A mother’s memories, a child’s fears, a dead man’s secrets
Featuring Tim Wise, Odetta, Jonathan Wilson-Hartgrove, and more.
Praise Song For The Day
A Poem for Barack Obama’s Presidential Inauguration
Everybody remembers the first time they were taught that part of the human race was Other. . . . It’s as though I told you that your left hand is not part of your body.
Ijeoma Oluo On Privilege, Power, And Race
White supremacy is not just Nazis marching in the street. In the U.S. it’s always been a part of the economic and social system.
Notes On Surrender
Over and over I have discovered that my children feel alienated in environments where, at their age, I felt an automatic sense of belonging.
The Ghost Of A Boy
You can belong to yourself, but it’s lonely, and you can belong to others, but there’s loss built into that, in uncountable forms.
On Becoming A Cat
Please understand: the external metamorphosis comes only at the very end, after a long, sustained effort. There is a lot of inner work you have to do before then. Also there is luck involved.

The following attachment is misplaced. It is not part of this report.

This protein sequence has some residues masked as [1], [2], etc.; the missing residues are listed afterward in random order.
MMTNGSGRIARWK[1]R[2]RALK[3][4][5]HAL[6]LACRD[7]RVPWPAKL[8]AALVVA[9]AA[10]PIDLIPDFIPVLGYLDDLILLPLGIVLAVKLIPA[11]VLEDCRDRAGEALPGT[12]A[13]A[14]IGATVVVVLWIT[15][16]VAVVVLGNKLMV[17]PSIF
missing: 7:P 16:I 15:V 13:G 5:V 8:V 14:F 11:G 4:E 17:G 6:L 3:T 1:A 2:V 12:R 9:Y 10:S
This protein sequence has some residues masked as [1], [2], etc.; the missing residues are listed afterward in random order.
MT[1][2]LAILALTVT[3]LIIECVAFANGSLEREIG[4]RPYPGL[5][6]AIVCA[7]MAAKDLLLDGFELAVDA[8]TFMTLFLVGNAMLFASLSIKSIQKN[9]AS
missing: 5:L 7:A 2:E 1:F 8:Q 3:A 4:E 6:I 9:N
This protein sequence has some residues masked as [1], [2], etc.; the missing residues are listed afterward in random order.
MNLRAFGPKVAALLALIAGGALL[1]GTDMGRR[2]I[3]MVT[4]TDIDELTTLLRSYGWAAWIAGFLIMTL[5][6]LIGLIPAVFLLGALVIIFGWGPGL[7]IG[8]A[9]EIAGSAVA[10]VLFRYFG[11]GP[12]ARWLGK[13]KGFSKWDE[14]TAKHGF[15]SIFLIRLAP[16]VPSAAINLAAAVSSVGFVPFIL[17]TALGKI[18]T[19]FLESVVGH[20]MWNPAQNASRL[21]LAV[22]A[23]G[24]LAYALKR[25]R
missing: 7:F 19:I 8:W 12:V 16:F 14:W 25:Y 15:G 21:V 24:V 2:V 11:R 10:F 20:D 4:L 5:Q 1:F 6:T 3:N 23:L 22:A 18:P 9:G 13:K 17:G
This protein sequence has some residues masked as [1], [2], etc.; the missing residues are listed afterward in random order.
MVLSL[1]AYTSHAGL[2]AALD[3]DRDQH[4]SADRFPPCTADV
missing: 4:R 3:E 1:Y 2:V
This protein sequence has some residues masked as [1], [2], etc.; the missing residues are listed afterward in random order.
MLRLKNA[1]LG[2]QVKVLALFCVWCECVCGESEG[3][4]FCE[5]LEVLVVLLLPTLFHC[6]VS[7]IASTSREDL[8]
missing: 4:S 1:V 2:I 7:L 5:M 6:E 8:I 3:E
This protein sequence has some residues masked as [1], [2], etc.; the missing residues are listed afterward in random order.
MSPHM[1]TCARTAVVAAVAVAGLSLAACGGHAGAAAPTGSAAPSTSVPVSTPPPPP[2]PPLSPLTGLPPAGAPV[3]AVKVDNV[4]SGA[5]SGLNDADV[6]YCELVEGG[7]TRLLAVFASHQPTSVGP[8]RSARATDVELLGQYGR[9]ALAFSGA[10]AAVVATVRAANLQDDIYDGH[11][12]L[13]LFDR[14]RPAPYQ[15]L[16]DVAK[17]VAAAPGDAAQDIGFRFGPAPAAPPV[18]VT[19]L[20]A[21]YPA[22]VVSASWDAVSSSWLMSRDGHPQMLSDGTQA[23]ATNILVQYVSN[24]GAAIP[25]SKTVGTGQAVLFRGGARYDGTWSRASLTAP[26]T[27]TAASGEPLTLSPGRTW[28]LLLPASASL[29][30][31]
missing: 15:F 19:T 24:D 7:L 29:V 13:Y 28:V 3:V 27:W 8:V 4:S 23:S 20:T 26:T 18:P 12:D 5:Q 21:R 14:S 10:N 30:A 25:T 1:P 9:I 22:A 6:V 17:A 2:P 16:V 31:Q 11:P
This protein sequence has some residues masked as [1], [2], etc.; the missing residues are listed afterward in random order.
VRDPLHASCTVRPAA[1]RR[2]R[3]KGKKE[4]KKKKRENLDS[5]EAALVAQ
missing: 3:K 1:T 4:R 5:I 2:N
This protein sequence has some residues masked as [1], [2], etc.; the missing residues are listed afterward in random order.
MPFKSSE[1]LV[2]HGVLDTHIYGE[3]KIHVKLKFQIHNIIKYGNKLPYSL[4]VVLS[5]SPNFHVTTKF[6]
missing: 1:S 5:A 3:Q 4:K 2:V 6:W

The Other, Invented Man
For many years — the majority of my life, in fact — acknowledging death’s inevitability exerted little psychological pressure on me. I had no fear of passing, as they say, from this world into the next, or, assuming no next world exists, simply entering oblivion.
— from “In The Beautiful Rain” | Hearing that old phrase “a good death,” / which I still don’t exactly understand, / I’ve decided I’ve already / had so many, I don’t need another.
Stories We Keep To Ourselves
They gather in lodges, these unflinching, / gray-haired men in caps with unit insignias. / The meat loaf and gravy on styrofoam goes / mostly untouched.